Let \((X,d)\) be a metric space and \(f,g:X\rightarrow X\). The pair \((f,g)\) is said to be compatible if \(\lim_{n\rightarrow\infty }d(fgx_{n},gfx_{n})=0\), whenever \(\{x_{n}\}\) is a sequence in X such that \(\lim_{n\rightarrow\infty}fx_{n}=\lim_{n\rightarrow \infty}gx_{n}=t\) for some \(t\in X\).
Definition 4
[44]
Let \(f,g:X\rightarrow X\) be given selfmappings on X. The pair \((f,g)\) is said to be weakly compatible if f and g commute at their coincidence points (i.e., \(fgx=gfx\), whenever \(fx=gx\)).
Definition 5
 (i)
if a nondecreasing sequence \(x_{n}\rightarrow x\), then \(x_{n}\preceq x\) for all n,
 (ii)
if a nonincreasing sequence \(y_{n}\rightarrow y\), then \(y_{n}\succeq y\) for all n.
In [22], Nashine and Samet, by considering a pair of altering distance functions \((\psi,\varphi)\), established some coincidence point and common fixed point theorems for mappings satisfying a generalized weakly contractive condition in an ordered complete metric space. They proved the following theorem.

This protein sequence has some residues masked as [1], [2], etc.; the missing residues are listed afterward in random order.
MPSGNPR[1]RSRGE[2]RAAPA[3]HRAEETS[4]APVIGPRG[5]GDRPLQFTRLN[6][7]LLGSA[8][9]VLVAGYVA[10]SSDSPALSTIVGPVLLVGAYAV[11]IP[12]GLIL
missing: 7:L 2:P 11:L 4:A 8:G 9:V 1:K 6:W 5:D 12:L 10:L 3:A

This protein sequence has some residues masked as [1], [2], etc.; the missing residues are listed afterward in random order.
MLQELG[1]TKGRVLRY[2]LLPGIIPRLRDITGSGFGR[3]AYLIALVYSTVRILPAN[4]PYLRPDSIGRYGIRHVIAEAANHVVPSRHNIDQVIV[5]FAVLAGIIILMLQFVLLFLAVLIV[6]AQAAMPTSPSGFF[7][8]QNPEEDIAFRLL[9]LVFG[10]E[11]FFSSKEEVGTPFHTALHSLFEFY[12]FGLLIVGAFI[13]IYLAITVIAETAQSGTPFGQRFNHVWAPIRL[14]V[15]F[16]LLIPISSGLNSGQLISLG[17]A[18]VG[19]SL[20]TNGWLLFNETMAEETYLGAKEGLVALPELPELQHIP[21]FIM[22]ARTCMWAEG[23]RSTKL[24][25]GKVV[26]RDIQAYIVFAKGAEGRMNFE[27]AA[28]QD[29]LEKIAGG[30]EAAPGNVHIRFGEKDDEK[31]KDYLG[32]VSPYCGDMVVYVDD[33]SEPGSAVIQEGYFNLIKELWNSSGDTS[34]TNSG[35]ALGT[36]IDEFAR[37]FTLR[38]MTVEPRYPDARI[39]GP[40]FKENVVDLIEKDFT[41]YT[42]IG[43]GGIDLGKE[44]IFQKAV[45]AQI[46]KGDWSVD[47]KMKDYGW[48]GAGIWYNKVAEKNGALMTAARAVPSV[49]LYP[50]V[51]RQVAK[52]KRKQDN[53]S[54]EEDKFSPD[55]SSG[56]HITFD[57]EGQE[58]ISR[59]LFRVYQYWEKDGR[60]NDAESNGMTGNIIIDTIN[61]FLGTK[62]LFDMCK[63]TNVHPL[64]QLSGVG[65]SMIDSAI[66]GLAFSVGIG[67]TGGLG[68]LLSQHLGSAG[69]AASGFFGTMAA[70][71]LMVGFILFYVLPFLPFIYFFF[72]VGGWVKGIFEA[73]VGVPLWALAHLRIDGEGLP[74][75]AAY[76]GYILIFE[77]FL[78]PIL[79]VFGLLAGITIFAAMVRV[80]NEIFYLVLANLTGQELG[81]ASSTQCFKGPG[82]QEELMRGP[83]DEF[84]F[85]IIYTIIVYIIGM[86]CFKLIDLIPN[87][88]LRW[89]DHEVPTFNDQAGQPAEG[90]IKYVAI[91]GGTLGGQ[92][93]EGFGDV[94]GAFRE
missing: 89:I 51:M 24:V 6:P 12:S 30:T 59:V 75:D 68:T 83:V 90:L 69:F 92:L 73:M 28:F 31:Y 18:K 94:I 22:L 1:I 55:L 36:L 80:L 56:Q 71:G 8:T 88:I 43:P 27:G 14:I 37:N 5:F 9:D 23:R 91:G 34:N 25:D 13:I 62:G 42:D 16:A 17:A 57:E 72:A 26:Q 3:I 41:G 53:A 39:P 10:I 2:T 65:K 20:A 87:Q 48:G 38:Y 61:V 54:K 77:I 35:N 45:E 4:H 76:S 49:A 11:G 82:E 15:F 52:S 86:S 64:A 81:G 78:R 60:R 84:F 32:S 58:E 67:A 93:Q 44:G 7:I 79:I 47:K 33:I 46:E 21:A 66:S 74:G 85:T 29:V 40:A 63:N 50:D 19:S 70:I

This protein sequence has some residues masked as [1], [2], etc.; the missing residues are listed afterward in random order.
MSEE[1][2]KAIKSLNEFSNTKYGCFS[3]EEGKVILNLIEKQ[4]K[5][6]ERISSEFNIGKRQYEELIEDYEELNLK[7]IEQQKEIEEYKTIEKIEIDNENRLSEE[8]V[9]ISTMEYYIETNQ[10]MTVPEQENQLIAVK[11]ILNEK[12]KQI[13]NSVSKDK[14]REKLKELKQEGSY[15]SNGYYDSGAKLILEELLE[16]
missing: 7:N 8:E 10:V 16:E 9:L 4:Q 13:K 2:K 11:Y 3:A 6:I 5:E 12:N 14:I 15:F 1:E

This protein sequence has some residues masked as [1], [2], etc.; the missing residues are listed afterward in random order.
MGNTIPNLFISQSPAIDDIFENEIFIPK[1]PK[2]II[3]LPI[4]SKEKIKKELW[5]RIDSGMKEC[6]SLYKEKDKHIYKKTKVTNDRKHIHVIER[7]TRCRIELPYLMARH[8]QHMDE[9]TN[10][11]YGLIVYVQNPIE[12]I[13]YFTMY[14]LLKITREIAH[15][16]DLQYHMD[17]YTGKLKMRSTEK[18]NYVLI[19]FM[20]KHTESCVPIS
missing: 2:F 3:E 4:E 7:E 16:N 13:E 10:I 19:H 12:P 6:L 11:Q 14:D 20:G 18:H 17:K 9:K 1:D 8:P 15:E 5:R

Theorem 2
([22], Theorem 2.4)
 (i)
T and R are continuous,
 (ii)
\(TX\subseteq RX\),
 (iii)
T is weakly increasing with respect to R,
 (iv)
the pair \((T,R)\) is compatible.
Then T and R have a coincidence point, that is, there exists \(u\in X\) such that \(Ru=Tu\).
Also, they showed that by replacing the continuity hypotheses on T and R with the regularity of \((X,d,\preceq)\) and omitting the compatibility of the pair \((T,R)\), the above theorem is still valid (see Theorem 2.6 of [22]).
Also, in [25], Shatanawi and Samet studied common fixed point and coincidence point for three selfmappings T, S, and R satisfying \((\psi, \varphi)\)weakly contractive condition in an ordered metric space \((X, d)\), where S and T are weakly increasing with respect to R and ψ, φ are altering distance functions. Their result generalizes Theorem 2.
Shatanawi and Samet proved the following result.
Theorem 3
 (i)
T and S are weakly increasing with respect to R,
 (ii)
\(TX\subseteq RX\), \(SX\subseteq RX\), and R is continuous.